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Rev. ALFRED PLUMMER, M.A.,
A CRITICAL AND EXEGETICAL
ST. LUKE'S GOSPEL (IN “THE INTERNATIONAL CRITICAL COMMENTARY”).
Third Edition, in post 8vo, price 125.
“We feel heartily that the book will bring credit to English scholarship, and that in its carefulness, its sobriety of tone, its thoughtfulness, its reverence, it will contribute to a stronger faith in the essential trustworthiness of the Gospel record.”
GUARDIAN. “A notable production, and will prove invaluable to the clergyman.”
ATHENÆUM. “This seems to be the edition of St. Luke we have waited for so long. It will take its place without disparagement beside Dr. Driver's ‘Deuteronomy,' and Dr. Sanday's 'Romans.' These works have made the name of the 'Critical Commentary' a household word, not in our country only, even on the Continent also. Where they have gone Dr. Plummer will follow, and we dare predict as favourable
a reception.” EXPOSITORY TIMES.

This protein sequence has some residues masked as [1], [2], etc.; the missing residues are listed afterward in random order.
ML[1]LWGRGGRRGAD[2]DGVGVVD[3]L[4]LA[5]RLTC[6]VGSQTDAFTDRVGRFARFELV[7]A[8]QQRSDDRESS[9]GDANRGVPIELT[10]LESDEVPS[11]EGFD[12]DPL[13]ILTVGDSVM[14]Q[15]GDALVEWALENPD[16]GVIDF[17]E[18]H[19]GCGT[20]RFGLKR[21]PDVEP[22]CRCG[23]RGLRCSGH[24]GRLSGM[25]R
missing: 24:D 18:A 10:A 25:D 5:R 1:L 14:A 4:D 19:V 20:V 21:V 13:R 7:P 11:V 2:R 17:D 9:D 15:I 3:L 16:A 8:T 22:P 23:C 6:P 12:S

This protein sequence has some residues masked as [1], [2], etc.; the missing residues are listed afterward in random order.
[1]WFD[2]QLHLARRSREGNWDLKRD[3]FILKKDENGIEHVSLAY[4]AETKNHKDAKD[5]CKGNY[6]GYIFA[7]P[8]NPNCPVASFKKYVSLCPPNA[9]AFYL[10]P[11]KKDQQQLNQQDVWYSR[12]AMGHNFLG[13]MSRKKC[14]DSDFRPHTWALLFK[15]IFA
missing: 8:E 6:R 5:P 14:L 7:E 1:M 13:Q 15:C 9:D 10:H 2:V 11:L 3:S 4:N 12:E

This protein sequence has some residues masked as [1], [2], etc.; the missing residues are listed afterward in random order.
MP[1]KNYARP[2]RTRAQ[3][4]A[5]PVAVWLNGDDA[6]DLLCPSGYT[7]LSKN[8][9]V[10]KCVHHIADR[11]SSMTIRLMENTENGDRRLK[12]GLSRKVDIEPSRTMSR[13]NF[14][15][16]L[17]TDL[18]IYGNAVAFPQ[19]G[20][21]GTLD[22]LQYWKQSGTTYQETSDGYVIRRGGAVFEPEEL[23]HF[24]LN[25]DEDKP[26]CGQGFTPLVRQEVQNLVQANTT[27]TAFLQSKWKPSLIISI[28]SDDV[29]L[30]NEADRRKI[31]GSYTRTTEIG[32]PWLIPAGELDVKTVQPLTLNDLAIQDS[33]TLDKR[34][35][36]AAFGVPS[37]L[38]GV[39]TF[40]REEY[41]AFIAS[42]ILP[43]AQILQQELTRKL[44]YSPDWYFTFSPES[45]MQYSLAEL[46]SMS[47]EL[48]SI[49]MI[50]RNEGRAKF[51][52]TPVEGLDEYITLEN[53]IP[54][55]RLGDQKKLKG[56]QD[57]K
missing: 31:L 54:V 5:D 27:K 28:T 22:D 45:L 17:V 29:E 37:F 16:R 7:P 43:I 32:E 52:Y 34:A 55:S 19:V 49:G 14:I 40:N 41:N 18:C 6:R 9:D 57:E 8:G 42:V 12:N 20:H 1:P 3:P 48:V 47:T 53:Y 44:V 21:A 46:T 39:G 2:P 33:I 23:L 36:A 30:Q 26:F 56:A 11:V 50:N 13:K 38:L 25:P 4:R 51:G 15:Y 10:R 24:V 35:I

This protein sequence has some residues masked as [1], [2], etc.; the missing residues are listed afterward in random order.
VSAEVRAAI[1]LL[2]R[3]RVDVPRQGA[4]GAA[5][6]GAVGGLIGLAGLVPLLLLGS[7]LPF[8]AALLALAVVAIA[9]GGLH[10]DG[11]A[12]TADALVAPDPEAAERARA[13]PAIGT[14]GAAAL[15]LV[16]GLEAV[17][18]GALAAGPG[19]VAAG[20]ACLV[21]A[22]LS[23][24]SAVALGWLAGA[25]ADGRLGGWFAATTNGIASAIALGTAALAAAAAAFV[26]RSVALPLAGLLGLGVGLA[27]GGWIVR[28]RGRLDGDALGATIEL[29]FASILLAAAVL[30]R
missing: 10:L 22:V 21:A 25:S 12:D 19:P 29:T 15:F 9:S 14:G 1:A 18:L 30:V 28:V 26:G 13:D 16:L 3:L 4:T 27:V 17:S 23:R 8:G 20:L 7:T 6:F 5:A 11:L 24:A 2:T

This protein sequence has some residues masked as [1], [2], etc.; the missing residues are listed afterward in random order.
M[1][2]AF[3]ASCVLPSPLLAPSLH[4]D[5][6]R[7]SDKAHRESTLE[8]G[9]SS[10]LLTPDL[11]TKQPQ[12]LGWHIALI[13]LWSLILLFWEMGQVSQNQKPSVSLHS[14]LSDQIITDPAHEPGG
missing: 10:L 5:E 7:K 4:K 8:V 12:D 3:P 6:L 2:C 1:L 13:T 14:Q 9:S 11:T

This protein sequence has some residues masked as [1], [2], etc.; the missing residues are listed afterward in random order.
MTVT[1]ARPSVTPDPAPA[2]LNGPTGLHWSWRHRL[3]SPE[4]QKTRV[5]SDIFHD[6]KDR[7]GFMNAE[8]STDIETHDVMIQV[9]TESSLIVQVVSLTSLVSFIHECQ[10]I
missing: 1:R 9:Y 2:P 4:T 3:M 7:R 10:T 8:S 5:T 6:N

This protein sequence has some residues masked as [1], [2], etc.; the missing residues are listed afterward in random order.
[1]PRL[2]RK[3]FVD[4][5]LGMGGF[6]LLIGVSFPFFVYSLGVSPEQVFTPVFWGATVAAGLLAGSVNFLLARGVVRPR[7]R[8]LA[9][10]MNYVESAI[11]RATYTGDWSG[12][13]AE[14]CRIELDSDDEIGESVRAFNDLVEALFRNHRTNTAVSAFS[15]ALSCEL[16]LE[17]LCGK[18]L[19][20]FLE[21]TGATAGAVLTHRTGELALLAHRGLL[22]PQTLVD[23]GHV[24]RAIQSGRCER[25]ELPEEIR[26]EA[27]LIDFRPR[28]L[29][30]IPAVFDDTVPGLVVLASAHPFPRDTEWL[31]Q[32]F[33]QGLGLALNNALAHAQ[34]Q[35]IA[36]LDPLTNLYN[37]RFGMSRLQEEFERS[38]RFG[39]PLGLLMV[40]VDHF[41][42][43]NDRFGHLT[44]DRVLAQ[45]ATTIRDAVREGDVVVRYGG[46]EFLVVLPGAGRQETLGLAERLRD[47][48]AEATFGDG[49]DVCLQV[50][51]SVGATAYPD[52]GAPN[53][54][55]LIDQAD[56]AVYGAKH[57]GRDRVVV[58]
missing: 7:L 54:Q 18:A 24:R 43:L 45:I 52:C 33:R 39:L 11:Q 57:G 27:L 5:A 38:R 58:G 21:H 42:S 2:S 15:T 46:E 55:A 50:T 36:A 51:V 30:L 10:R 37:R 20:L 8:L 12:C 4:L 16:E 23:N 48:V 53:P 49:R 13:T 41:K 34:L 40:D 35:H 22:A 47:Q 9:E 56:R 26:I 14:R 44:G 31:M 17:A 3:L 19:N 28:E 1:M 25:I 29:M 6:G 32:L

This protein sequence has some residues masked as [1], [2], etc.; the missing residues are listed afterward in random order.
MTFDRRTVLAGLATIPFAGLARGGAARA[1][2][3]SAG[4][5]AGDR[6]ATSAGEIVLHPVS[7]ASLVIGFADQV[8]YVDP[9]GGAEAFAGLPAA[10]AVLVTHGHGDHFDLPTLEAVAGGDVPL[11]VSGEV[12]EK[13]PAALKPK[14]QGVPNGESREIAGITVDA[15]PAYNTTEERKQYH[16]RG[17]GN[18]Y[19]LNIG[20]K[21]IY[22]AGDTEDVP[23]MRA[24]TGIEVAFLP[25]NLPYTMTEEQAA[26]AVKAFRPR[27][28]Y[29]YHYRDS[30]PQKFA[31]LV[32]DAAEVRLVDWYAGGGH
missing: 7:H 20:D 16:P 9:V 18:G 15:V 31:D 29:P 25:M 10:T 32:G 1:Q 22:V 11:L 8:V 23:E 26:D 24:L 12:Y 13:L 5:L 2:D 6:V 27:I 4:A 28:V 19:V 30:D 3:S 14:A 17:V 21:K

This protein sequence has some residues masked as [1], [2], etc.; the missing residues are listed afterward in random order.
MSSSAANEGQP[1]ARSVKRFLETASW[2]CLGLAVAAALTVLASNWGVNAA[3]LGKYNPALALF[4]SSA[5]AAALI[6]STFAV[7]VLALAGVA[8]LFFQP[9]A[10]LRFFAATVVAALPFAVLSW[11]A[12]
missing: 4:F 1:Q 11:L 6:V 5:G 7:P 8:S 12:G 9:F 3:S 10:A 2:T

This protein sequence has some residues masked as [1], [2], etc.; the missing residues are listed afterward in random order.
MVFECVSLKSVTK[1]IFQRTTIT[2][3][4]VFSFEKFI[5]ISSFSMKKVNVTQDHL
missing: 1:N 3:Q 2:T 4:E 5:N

EDINBURGH: T. & T. CLARK, 38 GEORGE STREET.
From the Death of Archbishop Parker
to the Death of King Charles I.
Rev. ALFRED PLUMMER, M.A., D.D.
FORMERLY FELLOW AND TUTOR OF TRINITY COLLEGE, OXFORD
AND MASTER OF UNIVERSITY COLLEGE, DURHAM
Magnum nunc secula nostra
Lucan, Phars, iv. 191.
T. & T. CLARK, 38 GEORGE STREET
T. & T. CLARK, EDINBURGH.
LONDON: SIMPKIN, MARSHALL, HAMILTON, KENT, AND CO. LIMITED.
NEW YORK: CHARLES SCRIBNER'S Sons.
Two things need to be stated respecting these four lectures : (1) they were not written with a view to publication; (2) they were not written with the expectation of supplying anything that was very original.
(1) The lectures were written to excite the interest, or refresh the memories, of those who asked for them and came to listen to them ; in the hope that some might thereby be induced to begin, or return to, independent study of the momentous period in which the lectures attempt to point out some leading features. They were not produced with the anticipation of making a permanent addition to the abundant literature on the subject: and when the project of publishing them was first urged upon the lecturer by some of those who heard him, he put aside the proposal on the ground that the lectures were probably of too ephemeral a character to merit preservation after they had served their immediate purpose.
But when the request for publication became frequent, and when he was assured by those whose judgment weighed